Nasi lemuni is a popular native Malay dish where the herbal rice is cooked with the juice from the lemuni plant, which lends the dish a slightly bitter-ish flavour. Malays traditionally serve nasi lemuni as a confinement food to women on post-natal care, and the leaves are also believed to have blood cleansing properties.
The best nasi lemuni I’d tried in Penang is from Sari Rasa stall at the Astaka Taman Tun Sardon in Bukit Gelugor (near Kampung Kastam), a mainly Malay/Muslim neighbourhood.
The Astaka (foodcourt) does brisk business in the mornings when the wet market next door is at its busiest. Sari Rasa operates from around 8am onwards and its hot, freshly-cooked dishes continue to be dished out throughout the morning.
Tell the lady manning the stall you’d like the “nasi lemuni” (there are other options there like the ubiquitous “nasi lemak” and “nasi tomato”) and she’ll dish out a serving of the rice for you on a large dinner plate. You then pick out your side dishes from the trays of freshly-cooked food at the counter yourself, before handing your loaded plate back for her to tally the cost of your breakfast selection.
I chose “daging masak kicap” (soy-braised beef), “sayur dalca campur hati ayam” (vegetable-dhal curry with chicken livers), “pacheri” ( and a fried egg - it all came up to just RM6 or US$1.40.
Astaka Taman Tun Sardon
Jalan Hilir Pemancar
Taman Tun Sardon, 11700 Gelugor
Opening hours: 7.30am to 12.30pm daily.
It’s the first day of the Chinese New Year today, so virtually all the Chinese hawkers in Penang are closed.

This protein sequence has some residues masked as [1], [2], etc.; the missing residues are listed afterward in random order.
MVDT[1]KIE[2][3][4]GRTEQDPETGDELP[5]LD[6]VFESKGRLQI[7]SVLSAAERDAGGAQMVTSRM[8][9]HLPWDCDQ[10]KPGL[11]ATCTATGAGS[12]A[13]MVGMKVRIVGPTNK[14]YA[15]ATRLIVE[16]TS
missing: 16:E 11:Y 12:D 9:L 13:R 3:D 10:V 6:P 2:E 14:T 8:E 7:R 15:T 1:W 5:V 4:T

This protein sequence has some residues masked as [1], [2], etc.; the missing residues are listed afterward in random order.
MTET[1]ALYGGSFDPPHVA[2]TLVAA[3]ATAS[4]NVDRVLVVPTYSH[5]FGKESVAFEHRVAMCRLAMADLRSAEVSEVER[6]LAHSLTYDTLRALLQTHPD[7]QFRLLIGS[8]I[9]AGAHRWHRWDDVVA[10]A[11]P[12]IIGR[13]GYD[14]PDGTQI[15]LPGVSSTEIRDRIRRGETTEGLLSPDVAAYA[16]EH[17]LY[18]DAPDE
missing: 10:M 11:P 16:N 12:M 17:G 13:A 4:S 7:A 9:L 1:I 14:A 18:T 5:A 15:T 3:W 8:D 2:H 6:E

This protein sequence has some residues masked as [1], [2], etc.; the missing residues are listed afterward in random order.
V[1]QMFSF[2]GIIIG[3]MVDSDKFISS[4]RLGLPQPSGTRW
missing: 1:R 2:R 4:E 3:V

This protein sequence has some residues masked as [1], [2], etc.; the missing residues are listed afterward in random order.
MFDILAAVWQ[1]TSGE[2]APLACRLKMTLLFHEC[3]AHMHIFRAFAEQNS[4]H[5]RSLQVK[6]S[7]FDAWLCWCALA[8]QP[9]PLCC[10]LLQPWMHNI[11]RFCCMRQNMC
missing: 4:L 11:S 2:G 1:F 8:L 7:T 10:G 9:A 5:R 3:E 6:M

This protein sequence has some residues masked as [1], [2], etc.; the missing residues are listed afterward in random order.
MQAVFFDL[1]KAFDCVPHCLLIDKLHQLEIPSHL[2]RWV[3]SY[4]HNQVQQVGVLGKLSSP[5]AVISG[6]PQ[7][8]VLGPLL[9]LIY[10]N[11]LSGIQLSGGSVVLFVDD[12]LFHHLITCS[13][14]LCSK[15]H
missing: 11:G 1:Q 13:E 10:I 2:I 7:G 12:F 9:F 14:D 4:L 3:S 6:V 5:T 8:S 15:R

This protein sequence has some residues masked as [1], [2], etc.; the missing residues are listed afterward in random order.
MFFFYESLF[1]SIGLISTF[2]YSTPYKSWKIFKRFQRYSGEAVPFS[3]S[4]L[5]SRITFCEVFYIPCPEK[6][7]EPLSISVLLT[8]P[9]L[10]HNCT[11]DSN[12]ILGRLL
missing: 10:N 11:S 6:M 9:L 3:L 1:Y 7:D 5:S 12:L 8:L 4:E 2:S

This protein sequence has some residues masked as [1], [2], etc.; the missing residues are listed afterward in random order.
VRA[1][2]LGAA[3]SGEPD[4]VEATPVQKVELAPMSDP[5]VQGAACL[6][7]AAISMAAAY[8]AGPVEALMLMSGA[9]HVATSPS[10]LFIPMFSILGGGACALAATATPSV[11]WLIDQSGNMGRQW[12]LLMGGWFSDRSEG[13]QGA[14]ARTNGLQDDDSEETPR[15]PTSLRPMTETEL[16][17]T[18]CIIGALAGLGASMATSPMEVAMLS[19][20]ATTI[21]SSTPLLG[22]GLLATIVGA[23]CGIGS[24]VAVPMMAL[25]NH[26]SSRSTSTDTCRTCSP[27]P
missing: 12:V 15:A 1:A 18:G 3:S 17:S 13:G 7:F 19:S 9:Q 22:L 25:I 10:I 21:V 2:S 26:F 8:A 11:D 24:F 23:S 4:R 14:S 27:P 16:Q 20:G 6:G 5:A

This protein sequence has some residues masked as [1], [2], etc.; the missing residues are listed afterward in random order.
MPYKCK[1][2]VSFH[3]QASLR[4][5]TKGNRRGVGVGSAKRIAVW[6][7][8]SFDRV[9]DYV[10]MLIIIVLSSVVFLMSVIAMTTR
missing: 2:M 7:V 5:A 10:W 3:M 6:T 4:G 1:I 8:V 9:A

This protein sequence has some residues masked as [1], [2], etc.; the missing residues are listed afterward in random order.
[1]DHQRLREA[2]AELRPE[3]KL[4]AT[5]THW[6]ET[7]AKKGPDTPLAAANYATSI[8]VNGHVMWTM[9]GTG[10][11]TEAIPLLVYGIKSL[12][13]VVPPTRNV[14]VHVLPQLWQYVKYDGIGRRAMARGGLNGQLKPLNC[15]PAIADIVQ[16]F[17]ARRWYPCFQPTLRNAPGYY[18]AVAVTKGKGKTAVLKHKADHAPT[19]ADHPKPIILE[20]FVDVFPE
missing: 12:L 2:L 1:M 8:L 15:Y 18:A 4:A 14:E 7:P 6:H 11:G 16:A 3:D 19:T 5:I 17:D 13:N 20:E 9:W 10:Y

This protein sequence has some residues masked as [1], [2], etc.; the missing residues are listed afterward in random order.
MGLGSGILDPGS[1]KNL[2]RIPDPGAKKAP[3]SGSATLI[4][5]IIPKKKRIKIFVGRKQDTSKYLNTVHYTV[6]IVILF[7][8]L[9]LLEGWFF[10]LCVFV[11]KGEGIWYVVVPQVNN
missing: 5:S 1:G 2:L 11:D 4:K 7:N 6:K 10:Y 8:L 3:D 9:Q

Breakfast this morning were take-outs from Astaka Taman Tun Sardon Market & Food Court in Gelugor, a Malay-Muslim enclave, and where everything’s open for business.
Serabai - these were the Malay forerunner of Nyonya apom berkuah. The delicate little crumpets were served with a Gula Melaka-santan sauce, instead of pengat pisang (caramelised bananas in coconut milk-brown sugar sauce) as for apom berkuah.
There’s a perpetual queue at this popular Serabai Istimewa Taman Tun Sardon dessert stall run by Jamaliah Hassan, 63, who’d been doing it for more than 4 decades. She inherited the business from her parents.
For comparison’s sake, this is the apom berkuah, which is common in Singapore and Malacca, but doesn’t exist in Penang’s food culture.
Nasi lemuni from Sari Rasa - we had two separate orders: one with daging masak hitam (beef in dark-sauced gravy), which also came with spiced long beans, curried potato and a hard-boiled egg:
And another with ayam masak merah (spicy chicken in a red chili gravy).
Nasi lemak - a simply coconut-flavoured rice, topped with spicy red chili sambal, anchovies & onions, and a wedge of hard-boiled egg, all wrapped in a banana leaf.
I think I would enjoy both versions of crumpet-like cakes.
It’s Chinese new year today already! I had no idea! Happy new year then
Thanks! Yes, it is the Year of the Ox on the Chinese Lunar Calendar.
Terribly quiet this year because of the COVID lockdown still in place - no lion dances or dragon dances. Restrictions on movement - no more than 10 kms from one’s home, and only two persons per car; and restrictions on dining - you can dine out now (since 2 days back), but only two persons per table of any size.
Some sights around Penang the last few days - you can see the relatively empty malls and streets.
At least we still have our health. No amount of money can buy it.